Tuesday, October 13, 2020
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The Villages

Avoid both low carb and high carb diets

Dr. Gabe Mirkin

In a new study from Japan, researchers found that both a low-carbohydrate/high animal protein diet and a high-carbohydrate/low animal protein diet were equally associated with increased death rates (Clinical Nutrition, September 23, 2020). This study followed 43,008 men and 50,646 women, ages 45-75 years, for 16.9 years. The diet that had the lowest total death rate and heart attack death rate was a plant-based diet that included plant sources of protein and fat as well as of carbohydrates. The authors noted that the carbohydrates in the participants’ meals were generally refined (e.g., white rice) since there is little market for whole grains in Japan. They also noted the Japanese preference for seafood over mammal meat. Even with those cultural differences, the basic findings of this study agree with many earlier studies showing that the most healthful diet is largely plant-based, limiting refined carbohydrates, processed foods and mammal meat (Amer J Clin Nutr, July 2011;94(1):49–57).

Healthful and Unhealthful Carbohydrates
Carbohydrates are single or double sugars or chains of up to millions of sugars tied together in a long chain. You can absorb only single sugars from your upper intestinal tract where you have intestinal enzymes that knock off single sugars one at a time from some carbohydrate chains such as starches, so they can be absorbed.

Healthful carbohydrates are found in all plants. They include fiber and other resistant starches that are made up of millions of sugar molecules bound together so tightly that they cannot be absorbed in your upper intestinal tract. These good carbohydrates pass to your colon where healthful bacteria have the enzymes to break them down and convert them into Short Chain Fatty Acids (SCFAs) that lower high blood pressure, high cholesterol, high insulin, and inflammation, to help prevent heart attacks and cancers and prolong your life. Soluble fiber also encourages the growth of healthful colon bacteria and discourages the growth of harmful bacteria (Cell Host Microbe , Dec 21, 2017).

Unhealthful carbohydrates are refined plant parts (usually whole grains or roots that have been ground into flour) and simple sugars that can be absorbed in your upper intestinal tract to cause high rises in blood sugar. When your blood sugar rises too high, sugar can stick to the outer membranes of cells throughout your body. Once stuck on a cell, sugar cannot get off the cell membrane and it eventually destroys that cell. This destruction causes all of the horrible consequences of diabetes and increases risk for heart attacks and certain cancers. In one study, a group of people over 65 who ate refined carbohydrates in a 60 percent carbohydrate diet for 4.5 weeks had a very significant rise in blood levels of the harmful LDL cholesterol that is associated with increased risk for heart attacks and premature death ( J of Clin Endo Metab , September 10, 2018;103(9):3430–3438). Refined carbohydrates such as sugared drinks or bakery products are fine as sources of energy for vigorous exercise, but most people in North America consume far more than they need, and as a result, seventy percent of our population is overweight.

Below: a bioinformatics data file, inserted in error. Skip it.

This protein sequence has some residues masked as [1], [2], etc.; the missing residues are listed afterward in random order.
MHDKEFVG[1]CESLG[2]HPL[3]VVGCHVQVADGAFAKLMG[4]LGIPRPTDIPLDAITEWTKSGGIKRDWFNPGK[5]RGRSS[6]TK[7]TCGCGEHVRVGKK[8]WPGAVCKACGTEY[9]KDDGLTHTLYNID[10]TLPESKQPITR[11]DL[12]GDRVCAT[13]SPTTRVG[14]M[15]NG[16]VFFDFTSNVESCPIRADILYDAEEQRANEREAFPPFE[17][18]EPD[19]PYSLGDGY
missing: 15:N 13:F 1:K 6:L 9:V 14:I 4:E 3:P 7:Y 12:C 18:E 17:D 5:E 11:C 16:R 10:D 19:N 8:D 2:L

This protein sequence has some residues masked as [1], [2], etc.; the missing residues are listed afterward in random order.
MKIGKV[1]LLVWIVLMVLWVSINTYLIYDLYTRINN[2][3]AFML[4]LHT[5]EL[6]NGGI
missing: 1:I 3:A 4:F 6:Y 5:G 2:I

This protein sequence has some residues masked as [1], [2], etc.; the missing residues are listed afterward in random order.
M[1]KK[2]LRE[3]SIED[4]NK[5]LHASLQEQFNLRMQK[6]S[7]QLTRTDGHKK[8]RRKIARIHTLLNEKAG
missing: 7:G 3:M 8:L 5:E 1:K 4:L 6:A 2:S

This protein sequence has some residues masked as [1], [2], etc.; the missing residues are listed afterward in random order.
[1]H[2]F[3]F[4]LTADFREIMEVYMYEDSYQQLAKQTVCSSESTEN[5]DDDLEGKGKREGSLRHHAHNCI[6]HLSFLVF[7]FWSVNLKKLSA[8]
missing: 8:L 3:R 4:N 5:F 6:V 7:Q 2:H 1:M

Very Low-Carbohydrate Diets Can Harm
It certainly is healthful to restrict sugar and refined carbohydrates, but don’t go on a low-carbohydrate diet that encourages you to limit or avoid unrefined carbohydrates that are found in all vegetables, fruits, whole grains, beans, nuts and other seeds. You can be harmed both by eating lots of refined carbohydrates (sugar and flour) and by restricting unrefined carbohydrates from plants.

Switching from a normal balanced diet to a high-meat, very-low-plant carbohydrate diet reduced the amount of healthful colon bacteria such as Bacteroides, Clostridium, and Roseburia (Applied and Environmental Microbiology, September 21, 2018). These good bacteria break down soluble fiber to produce SCFAs and antioxidants that:
• prevent heart attacks by lowering cholesterol
• decrease inflammation
• block free radicals
• help to prevent DNA damage that can cause cancers such as colon cancer

My Recommendations
• Eat lots of vegetables, fruits, unprocessed whole grains, beans, nuts and other seeds. These foods should not be limited even if you are trying to lose weight.
• Restrict refined carbohydrates such as bakery products (bread, bagels, pretzels, crackers, cookies, pastries), pasta, sugar-added foods and drinks, and other highly processed or refined foods.
• Unless you are a vegetarian, include seafood at least twice a week. Vegetarians should be sure to meet their needs for vitamin B12, which is not found in plants, by eating foods fortified with B12 or taking B12 pills.

• Avoid drinking anything with added sugar. (I also believe that you should avoid artificial sweeteners). The most healthful drink for quenching thirst is water.

Dr. Gabe Mirkin is a Villager. Learn more at www.drmirkin.com

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